Microsoft Build 2020 is the latest installment in the annual developer-focused conference, where the company shows off everything from cloud-based software and service creation tools to what’s next for Windows 10. And in the past, it’s even been used to showcase Microsoft hardware like its HoloLens augmented reality headset.
Build 2020 was slated to be another big event held in Seattle for Microsoft and developers to mark in their calendars, But then the COVID-19 outbreak happened, progressing from endemic to a pandemic and forcing major events to close — at least physically. However, Microsoft has decided to spin Build 2020 out into a digital event with virtual showcases and keynotes being delivered through live streams, effectively putting all the company’s technological and cloud skills into effect.
- Microsoft Surface Laptop 4 (opens in new tab) release date, rumors, price, specs and leaks
- Everything we know about the Microsoft Surface Pro 8
- The show must go on: CES 2021 dates, location and Las Vegas plans
While a ticket to the physical Build conference typically costs thousands of dollars, Microsoft is offering access to the virtual Microsoft Build 2020 for free. Here's everything you need to know about Build 2020, including key dates, how to register and what announcements to expect.
Microsoft Build 2020 dates
Microsoft Build 2020 will be a 48-hour virtual event that’ll start May 19 at 8 AM Pacific Time, so eager West Coast-based developers had better set their alarm clocks for an early start. New Yorkers and fellow East Coast tech fans can tune into the event at 11 AM Eastern Time.
From that point onwards, there’ll be a suite of keynotes, workshops and presentations that’ll run until May 21. So best stock up on plenty of food and snacks, and have a good notepad at hand.
Microsoft Build 2020 registration information
It’s trivially easy to register for Build 2020; simply visit mybuild.microsoft.com (opens in new tab) and click or tap the "register now" button. That will take you to the registration page where you can then sign up to Build 2020 for free.
You will need to either log in with an existing Microsoft account or sign in with a work or school account. If you don’t have a Microsoft account, then you can create one.
Sign in or create a new account and you will then be led to a page in which to either submit a code or carry on without one. If you don’t have one, then proceed with registering without a code where you’ll then need to put in your information, agree to various terms and conditions and then proceed.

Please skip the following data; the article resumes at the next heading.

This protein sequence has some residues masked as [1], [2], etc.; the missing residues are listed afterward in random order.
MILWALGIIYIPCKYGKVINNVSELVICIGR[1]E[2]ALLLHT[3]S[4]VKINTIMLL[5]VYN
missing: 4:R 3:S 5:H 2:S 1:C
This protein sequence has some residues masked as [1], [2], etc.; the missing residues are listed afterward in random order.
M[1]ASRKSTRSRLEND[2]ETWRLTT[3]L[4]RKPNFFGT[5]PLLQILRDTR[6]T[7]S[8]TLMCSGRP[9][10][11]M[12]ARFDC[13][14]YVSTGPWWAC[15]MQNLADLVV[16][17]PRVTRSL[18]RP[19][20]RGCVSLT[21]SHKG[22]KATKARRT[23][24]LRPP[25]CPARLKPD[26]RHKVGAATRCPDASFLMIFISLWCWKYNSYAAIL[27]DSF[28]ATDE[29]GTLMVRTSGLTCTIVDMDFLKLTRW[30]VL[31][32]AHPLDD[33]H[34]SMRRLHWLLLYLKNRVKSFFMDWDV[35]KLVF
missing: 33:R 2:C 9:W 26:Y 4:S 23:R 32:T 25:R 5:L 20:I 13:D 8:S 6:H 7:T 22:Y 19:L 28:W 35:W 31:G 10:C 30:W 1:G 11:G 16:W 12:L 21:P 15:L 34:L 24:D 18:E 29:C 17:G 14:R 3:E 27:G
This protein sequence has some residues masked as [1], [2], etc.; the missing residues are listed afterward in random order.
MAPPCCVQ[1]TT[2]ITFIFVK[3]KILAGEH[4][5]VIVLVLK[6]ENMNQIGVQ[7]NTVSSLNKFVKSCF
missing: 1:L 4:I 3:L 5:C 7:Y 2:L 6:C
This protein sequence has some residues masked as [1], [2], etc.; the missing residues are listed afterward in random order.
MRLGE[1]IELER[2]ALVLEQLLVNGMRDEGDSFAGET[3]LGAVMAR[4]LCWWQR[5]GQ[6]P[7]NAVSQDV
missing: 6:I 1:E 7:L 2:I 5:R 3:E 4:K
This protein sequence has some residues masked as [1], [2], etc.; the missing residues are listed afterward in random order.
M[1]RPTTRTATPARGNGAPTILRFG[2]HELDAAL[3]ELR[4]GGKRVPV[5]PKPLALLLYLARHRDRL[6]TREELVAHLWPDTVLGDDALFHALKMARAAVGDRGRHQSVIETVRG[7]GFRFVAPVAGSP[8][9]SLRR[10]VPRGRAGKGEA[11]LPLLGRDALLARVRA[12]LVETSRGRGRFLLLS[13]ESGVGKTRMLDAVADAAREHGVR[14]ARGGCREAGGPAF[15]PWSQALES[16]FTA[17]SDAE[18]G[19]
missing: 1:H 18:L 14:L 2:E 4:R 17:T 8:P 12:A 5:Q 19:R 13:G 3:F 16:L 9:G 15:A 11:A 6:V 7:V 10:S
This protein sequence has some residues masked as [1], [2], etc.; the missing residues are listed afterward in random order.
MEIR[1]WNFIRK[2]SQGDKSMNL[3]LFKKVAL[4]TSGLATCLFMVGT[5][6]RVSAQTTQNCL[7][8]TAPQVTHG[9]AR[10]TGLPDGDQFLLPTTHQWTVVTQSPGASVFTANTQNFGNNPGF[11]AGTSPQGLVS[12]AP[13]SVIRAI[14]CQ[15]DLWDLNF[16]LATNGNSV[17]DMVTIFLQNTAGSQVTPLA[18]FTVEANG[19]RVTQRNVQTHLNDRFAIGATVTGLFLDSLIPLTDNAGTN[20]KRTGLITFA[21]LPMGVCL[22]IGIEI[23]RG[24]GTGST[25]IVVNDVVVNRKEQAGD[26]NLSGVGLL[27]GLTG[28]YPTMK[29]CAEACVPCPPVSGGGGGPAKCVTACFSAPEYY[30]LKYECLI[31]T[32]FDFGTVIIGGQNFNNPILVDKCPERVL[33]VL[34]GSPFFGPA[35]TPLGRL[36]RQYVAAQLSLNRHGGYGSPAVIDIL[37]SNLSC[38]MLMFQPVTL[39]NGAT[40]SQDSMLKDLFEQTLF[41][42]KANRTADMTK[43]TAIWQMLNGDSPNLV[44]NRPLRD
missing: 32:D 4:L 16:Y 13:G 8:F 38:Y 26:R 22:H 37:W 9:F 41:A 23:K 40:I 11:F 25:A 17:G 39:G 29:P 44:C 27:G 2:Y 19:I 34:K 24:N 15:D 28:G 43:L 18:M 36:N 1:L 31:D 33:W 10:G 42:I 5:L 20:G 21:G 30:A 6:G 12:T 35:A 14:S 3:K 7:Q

You’ll then need to create a profile detailing what you do and what you’re interested in. After that, you’ll get a registration summary with your account ID.
How to watch Microsoft Build 2020
The exact details of how to watch Build 2020 and all its keynotes and sessions has yet to be fully revealed by Microsoft. No doubt you’ll be able to watch the live stream on Microsoft’s Build 2020 website (opens in new tab) and possibly YouTube, with pre-recorded sessions potentially available on-demand via the Build 2020 website.
The confirmation email for your registration should also contain a link to access the virtual Build 2020 on May 19.
Microsoft Build 2020: What to expect
Microsoft hasn’t confirmed what it’ll be talking about at Build 2020. But last year’s Build introduced the Chromium-based Edge browser (opens in new tab), improvements to Cortana, and even an AR game. So we expect to see a slew of similar new features added to Microsoft’s extensive portfolio.
We’d not be surprised to see Microsoft detail how its Project xCloud (opens in new tab) game streaming service will be integrated into the Xbox Series X (opens in new tab) and Windows 10, as well as how the cloud platform behind it could be harnessed by developers. And we expect AI and the so-called Internet of Things (IoT) to feature heavily, as Microsoft provides more tools for developers to create smart devices, services, and bots within its ecosystem and on its platforms.
Expect plenty of workshops diving into how such developers tools and services are used, and case studies of how things like AI can help streamline a business’ logistics. And a keynote from Microsoft CEO Satya Nadella should give us an idea of what to expect from Microsoft over the next 12 months.
Build is normally very focussed on services and software, so we don’t expect any hardware reveals. However, rumours signalling Microsoft is working on a Surface Go 2 and Surface Book 3, which it could potentially reveal at Build 2020 as devices for developers to either work on or develop apps for.
We’re also hoping to get a glimpse at what Microsoft has planned for Windows 10X, its dual-screen take on its main operating system, and how it might work on the Surface Neo and Surface Duo (opens in new tab).